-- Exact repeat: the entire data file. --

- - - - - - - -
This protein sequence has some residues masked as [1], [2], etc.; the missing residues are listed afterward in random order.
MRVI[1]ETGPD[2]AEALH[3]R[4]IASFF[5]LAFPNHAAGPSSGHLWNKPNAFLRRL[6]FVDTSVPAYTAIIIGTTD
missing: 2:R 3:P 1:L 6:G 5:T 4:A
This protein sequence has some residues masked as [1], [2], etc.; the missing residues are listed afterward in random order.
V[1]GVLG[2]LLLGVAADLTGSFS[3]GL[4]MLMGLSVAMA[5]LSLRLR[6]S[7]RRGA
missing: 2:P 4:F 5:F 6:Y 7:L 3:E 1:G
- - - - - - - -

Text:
This protein sequence has some residues masked as [1], [2], etc.; the missing residues are listed afterward in random order.
MRVI[1]ETGPD[2]AEALH[3]R[4]IASFF[5]LAFPNHAAGPSSGHLWNKPNAFLRRL[6]FVDTSVPAYTAIIIGTTD
missing: 2:R 3:P 1:L 6:G 5:T 4:A
This protein sequence has some residues masked as [1], [2], etc.; the missing residues are listed afterward in random order.
V[1]GVLG[2]LLLGVAADLTGSFS[3]GL[4]MLMGLSVAMA[5]LSLRLR[6]S[7]RRGA
missing: 2:P 4:F 5:F 6:Y 7:L 3:E 1:G